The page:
THIS STORY TAKES
PLACE BETWEEN THE
NOVEL "STING OF THE
ZYGONS" AND THE TV
OFFICIAL BBC HARDBACK
RELEASED IN APRIL
THE DOCTOR AND
MARTHA GO IN SEARCH
OF A REAL LIVE DODO,
AND ARE TRANSPORTED
BY THE TARDIS TO THE
OF THE LAST ONES.
There they discover
every extinct creat-
ure up to the present
day — billions of
them, from the tiniest
insect to the biggest
dinosaur, all still
alive, in suspended
PRESERVATION IS THE
MUSEUM'S ONLY JOB -
COLLECTING THE LAST
OF EVERY ENDANGERED
SPECIES FROM ALL OVER
THE UNIVERSE. BUT
EXHIBITS ARE GOING
And for millennia
the Museum has been
trying to trace one
the last of the Time
CAN THE DOCTOR SOLVE
THE MYSTERY BEFORE
THE CURATOR ADDS THE
LAST OF THE TIME LORDS
TO HER COLLECTION?
I’ll level with you - I thought that this novel was going to be awful. Perhaps it was the dreary title – after all, how do you top a title like The Stone Rose? - or perhaps it was because I’ve got used to Russell T Davies’ Saturday night sensationalism: Dickens! Daleks! Devil! “Dodo” just didn’t get me quite as excited. I should have had a little more
faith in Jacqueline Rayner. Whilst The Last Dodo is not the best novel in the range, it is
still a reasonably enjoyable one.
Here Rayner does what Doctor Who authors seldom dare to do by writing many passages from the companion’s perspective, past tense. Not only is this refreshing to read in terms
of style, but it’s also fascinating to experience Martha’s thoughts concerning the accidental “genocide” that she perpetrates (which the Doctor undoes. Phew!) first hand, as well her larger feelings about the Doctor and their travels together.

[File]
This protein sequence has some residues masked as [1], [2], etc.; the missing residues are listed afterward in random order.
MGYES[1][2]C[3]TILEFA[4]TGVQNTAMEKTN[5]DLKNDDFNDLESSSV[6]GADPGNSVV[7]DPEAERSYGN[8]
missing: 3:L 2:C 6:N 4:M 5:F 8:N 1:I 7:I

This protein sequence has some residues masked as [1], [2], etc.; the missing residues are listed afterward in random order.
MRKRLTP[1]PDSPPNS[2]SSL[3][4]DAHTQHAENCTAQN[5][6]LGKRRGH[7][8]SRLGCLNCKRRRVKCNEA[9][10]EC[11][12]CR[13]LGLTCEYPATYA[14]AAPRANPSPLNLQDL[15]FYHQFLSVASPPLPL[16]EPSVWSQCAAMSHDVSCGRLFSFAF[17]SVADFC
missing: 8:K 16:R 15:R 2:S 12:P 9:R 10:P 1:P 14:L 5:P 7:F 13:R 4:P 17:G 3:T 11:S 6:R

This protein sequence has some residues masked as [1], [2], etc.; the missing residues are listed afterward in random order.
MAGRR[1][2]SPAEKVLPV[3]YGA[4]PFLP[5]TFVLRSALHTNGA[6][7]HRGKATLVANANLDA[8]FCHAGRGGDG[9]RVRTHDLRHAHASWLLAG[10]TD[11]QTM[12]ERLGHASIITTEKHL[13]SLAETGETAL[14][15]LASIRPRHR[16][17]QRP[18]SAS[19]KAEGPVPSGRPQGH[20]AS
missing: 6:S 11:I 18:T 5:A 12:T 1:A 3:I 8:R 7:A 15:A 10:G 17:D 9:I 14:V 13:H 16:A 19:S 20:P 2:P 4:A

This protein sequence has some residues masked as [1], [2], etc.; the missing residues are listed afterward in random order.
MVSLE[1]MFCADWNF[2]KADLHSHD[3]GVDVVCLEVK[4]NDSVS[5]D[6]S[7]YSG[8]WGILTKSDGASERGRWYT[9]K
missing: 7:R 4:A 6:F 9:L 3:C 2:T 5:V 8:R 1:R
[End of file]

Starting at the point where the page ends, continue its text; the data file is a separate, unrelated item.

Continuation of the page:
Unfortunately though, these passages feel a little constrained. Clearly written with a
younger audience in mind, they certainly
are not as true to life as Benny’s Diary
was in the New Adventures range, for
instance. Furthermore, Martha’s story
arc on television seems to be about her
unrequited feelings for the Doctor and The Last Dodo makes only the most fleeting of ref-erences to this – surely something so invasive would permeate her thoughts more often?
However, the book’s premise is fascinating. MOTLO (Museum of the Last Ones) is sort of
a cross between The Space Museum and Noah’s Ark; it literally houses the last of every species. Dodos, Velociraptors, Dong tao chicken, Mervin the missing link, the last of the Time Lords…
There is action aplenty as dinosaurs are set loose on Earth and Dodo’s lay bombs instead of eggs (no wonder they died out). There is also the wonderful device of the I-Spyder Book of Earth Creatures guide which underscores the whole novel in a wry, Hitch-hiker’s Guide to the Galaxy sort of way. And of course, there is the rarest specimen of them all – dominus temporis – who, as always, is captured perfectly on the page by Rayner.
The Time Lord is a rare bipedal, bicardial mammal. It frequently mingles with herds of Homo sapiens, but can be distinguished from
them by its unique physiology and distinctive fearless behaviour.
It is between approximately 1.5 and 2 metres in height,
and can have white, black, brown or blond hair.
It is most commonly found in Europe, especially the United Kingdom.
It has been suggested that the Time Lord is of non-terrestrial origin. However, sightings spanning several millennia indicate that,
even if it did not originate on Earth,
It should now be classified as an immigrant species.
I-Spyder points value: 8963400
On the whole The Last Dodo is another decent effort; one that I’m sure will be a hit with the younger readers. Nonetheless, reading this last batch of novels - armed the knowledge that a dramatisation of Human Nature will be hitting our screens at the end of month - has been a rather sobering experience. These post-2005 novels are not breaking new ground; they don’t need to. The television series is taking care of that. I just find it a little deflating to think that it could be a very long time until I pick up a new Doctor Who novel that has the kind of impact that many of the pre-2005 books - particularly Human Nature - had. Still, it’s a small price to pay…
Copyright © E.G. Wolverson 2007
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